Now, gentlemen, I’m not asking you to believe a single thing Joseph Smith said. But I do ask you, let him believe it—let me believe it, if we want to. Your forefathers and mine came to this country in the first place for one great reason—to escape persecution for their beliefs, and to build a free country where everybody might worship God as he pleased. That’s what brought the Puritans to Massachusetts, the Quakers to Pennsylvania, the Huguenots to South Carolina, the Catholics to Maryland. And when they’d found what they were after, they fought a war to hold onto it, and they drew up one of the noblest documents ever written—the Constitution of the United States—to govern free men. And the very first words they put on that piece of paper guarantees to every man the right to worship God as he pleases—and prohibits Congress, or anybody else, from ever doing anything to take away that right. You can’t convict Joseph Smith just because he happens to believe something you don’t believe. You can’t go against everything your fathers fought and died for. And if you do, your names, not Joseph Smith’s, will go down in history as traitors. They’ll stink in the records and be a shameful thing on the tongues of your children!80
The popular press did not miss the implications of Brigham’s speech, nor that the message of the film was a very contemporary one. “Religious liberty, with the U.S. Constitution as its backer, is made a serious and coherent theme in the film’s motivation,” wrote a California reviewer.81 Philip K. Scheuer, writing in the Los Angeles Times, commented that “[a]ll this happened but a century ago. Yet many of us, pausing to take stock at the close of Brigham Young, may well find ourselves asking, ‘Can such things have been? Did we do this?’”82 The Motion Picture News, a publication of the Women’s University Club of Los Angeles, concluded in their review of Brigham Young, “It is difficult for us to believe that they [Mormons] were persecuted in Missouri and Illinois with the savage bigotry of present-day Nazism, but such was the case.”83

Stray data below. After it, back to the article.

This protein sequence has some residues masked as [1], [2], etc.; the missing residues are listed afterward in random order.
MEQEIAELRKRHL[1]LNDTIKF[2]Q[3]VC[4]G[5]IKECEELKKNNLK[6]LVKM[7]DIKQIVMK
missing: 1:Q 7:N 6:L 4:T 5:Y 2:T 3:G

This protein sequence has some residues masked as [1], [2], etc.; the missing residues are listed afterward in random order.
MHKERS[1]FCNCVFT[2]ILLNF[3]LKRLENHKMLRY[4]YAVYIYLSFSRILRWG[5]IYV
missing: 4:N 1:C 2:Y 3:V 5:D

The widely-received message of tolerance, and the courtroom scene that explicitly made the point, also reflected contemporary social and judicial attitudes. The trial scene, developed and written by Trotti, was wholly fictional and meant to send its message in a minimum of time, which is the essence of any dramatic presentation. Yet Trotti’s (and Zanuck’s) Brigham Young argued a defense that would not have been appropriate in the 1840s. The federal constitutional guarantee of free exercise of religion was a legally recognized concept in the late 1930s, but not in the 1840s.
Comparing the fictionalized trial of Joseph Smith as portrayed in the film to the actual trial of Joseph’s alleged assassins in 1845 adds insight to the actual legal arguments of the time. According to Dallin H. Oaks and Marvin S. Hill, both Mormons and Gentiles in Hancock County contended in court primarily over “higher law” and “popular sovereignty” and not the First Amendment and its religious guarantees: